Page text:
Diary of Lisa Taylor, reluctantly 42 (and a half)

Or.. 'f.ck me I'm forty.. two.. and a half', though can look 38 on a - not so deluded - good day. Or 'How to reconcile a well experienced mind trapped in a still - but for how long? – youthful body.' Don't have the 30somethings angst/problems, neither have the resigned (?) ageing baby-boomers in safe family territory outlook yet. Here's how I cope, one day all sexy women will get old... but never invisible. © Lisa Taylor 2005/6/7/8/9. Jeez.. so much for the 42 and-a-half delusion

Tuesday, June 15, 2010

15 June - Kabuki and TKAMB

Against my better judgement I get collared into accepting to go with a Japanese colleague to see a Kabuki superstar visiting Sadler's Wells with one of their most popular shows about a Yoshitune character. This is partly because of my 'do everyting at least once' tenet. And despite seeing kabuki on TV I think and finding it excruciatingly boring, I don't remember seeing it live, so I have to go when asked. Plus I like Y. so that part won't be boring. She's older than me by a decade I think and still seems to be fitter than me in our gym classes.

Despite the running commentary on the useful gizmo and having read up on it, am suprised at the simplicity of what we're asking to watch (sort of a parable, you know the fox and the grapes) and though I understand these things were first performed 900 years ago, I think Chaucer was a bit more advanced and nobody in their right mind would go see Chaucer's anything performed now.

I know the japanese have an incredible patience for ceremony and seem to like it when things take forever to take place but... anyway, the play /tableaux gets more interesting during the second part though am still wishing I was watching Italy do very badly against the whatever team they had that night at 20.30. At the underground station we run into another Japanese colleague who had also attended and reveals she cried at the end (moral was about being grateful to your parents for having given you life so am sure resonates with many ungrateful grown ups). I think 'You cried at that??' Bonkers.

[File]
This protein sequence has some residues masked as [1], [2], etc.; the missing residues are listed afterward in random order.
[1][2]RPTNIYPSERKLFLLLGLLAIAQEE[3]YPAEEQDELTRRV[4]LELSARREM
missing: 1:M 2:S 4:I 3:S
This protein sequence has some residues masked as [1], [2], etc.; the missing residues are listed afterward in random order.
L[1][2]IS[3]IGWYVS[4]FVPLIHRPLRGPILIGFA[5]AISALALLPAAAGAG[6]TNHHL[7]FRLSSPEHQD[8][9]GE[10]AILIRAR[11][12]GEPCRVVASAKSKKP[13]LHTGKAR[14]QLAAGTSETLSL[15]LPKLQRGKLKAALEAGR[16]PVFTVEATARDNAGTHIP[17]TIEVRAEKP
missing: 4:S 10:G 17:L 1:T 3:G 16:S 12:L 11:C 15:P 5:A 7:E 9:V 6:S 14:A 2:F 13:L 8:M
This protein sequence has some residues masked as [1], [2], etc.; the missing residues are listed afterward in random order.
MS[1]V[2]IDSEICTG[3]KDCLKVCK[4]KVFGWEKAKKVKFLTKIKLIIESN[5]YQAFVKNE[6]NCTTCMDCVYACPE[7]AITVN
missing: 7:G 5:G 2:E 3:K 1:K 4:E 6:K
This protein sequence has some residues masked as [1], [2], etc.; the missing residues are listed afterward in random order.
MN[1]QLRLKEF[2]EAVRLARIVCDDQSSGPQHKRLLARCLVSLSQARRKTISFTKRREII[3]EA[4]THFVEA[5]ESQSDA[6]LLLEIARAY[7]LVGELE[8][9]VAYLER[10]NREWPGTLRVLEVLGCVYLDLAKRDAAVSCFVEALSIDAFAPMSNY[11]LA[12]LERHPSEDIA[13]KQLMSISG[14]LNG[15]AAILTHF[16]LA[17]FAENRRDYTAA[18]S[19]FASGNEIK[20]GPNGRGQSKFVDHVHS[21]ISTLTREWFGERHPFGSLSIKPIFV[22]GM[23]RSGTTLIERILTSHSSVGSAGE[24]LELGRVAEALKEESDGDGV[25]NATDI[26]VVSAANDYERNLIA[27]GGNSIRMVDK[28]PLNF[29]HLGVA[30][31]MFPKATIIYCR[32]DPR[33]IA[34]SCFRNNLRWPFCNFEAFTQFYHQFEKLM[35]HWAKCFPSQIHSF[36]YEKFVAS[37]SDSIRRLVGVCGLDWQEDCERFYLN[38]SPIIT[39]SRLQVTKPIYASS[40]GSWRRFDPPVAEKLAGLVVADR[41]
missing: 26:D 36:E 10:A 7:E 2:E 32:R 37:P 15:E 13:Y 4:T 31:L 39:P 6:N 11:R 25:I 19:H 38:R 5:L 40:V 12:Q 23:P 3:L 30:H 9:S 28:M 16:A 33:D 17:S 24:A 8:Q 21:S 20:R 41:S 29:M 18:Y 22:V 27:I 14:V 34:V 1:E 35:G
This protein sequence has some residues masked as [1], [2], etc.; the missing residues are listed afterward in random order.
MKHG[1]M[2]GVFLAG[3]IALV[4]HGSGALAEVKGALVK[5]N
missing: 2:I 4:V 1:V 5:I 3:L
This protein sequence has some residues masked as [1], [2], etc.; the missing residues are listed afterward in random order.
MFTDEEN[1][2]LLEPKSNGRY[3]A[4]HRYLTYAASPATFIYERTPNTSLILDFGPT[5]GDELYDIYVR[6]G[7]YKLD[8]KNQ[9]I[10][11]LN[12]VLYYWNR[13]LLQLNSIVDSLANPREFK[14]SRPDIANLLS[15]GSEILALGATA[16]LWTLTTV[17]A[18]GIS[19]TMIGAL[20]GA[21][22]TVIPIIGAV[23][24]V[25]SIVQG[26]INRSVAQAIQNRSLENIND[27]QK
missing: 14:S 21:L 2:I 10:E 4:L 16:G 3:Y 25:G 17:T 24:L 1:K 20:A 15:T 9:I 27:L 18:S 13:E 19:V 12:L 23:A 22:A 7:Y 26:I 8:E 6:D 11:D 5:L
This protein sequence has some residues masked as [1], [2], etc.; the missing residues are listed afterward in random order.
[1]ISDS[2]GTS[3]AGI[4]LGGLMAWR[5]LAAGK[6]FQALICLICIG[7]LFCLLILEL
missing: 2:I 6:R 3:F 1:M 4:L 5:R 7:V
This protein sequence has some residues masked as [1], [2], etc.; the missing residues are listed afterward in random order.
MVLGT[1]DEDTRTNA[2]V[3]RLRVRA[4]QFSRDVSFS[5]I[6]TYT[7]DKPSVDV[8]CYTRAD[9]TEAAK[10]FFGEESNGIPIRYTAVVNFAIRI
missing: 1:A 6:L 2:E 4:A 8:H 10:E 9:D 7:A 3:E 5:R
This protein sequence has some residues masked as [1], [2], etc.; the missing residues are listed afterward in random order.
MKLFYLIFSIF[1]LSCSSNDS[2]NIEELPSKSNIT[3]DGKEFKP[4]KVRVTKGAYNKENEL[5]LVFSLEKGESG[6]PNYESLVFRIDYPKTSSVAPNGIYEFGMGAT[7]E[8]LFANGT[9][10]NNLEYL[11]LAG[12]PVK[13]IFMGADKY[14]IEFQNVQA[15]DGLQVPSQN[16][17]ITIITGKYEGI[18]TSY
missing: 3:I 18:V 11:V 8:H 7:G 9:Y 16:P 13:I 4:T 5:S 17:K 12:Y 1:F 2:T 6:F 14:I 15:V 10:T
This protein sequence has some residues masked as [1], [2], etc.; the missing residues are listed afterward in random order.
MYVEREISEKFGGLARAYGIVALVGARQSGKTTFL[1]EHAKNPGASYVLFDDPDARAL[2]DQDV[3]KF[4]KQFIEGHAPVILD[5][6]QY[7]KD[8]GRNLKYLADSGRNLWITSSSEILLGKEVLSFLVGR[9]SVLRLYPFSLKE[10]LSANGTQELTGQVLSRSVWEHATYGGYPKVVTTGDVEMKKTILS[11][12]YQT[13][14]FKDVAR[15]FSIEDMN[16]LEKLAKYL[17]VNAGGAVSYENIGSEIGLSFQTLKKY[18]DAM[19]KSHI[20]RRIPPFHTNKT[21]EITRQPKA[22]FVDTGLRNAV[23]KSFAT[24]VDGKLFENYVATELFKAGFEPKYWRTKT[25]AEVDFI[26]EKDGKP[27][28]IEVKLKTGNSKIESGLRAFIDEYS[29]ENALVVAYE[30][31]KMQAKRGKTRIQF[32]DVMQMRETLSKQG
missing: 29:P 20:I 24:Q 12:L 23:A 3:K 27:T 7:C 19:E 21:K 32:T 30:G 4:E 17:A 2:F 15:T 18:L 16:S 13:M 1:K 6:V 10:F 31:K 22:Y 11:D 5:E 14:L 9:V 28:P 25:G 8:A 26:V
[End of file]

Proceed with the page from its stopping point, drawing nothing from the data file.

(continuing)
Cut to me following morning on the tube readint To Kill a Mockingbird, which for some reason I had missed out during those scool years when you read this book and had also missed out ever seeing the movie. Yessum. I got to page 169 of my edition when little Scout single handedly stops the lynching mob by reminding one of the would be attackers that he has a kid at home much as Atticus has Scout who is in fact at school with said kid. Exit lynch mob.

Clearly, written in 1960 , set in 1935 blah blah, skilled writer who knows which strings she's pulling but similar simple message, walk in someone else's shoes for a while, we're all the same underneath conventions etc etc.

Wonder if Japanese colleague could cry at this. Wonder if the fact that cultural exchanges at least in Europe seem to have the West conceptions as dominating, means that 'they' get our culture more than we can possibly get 'theirs'?

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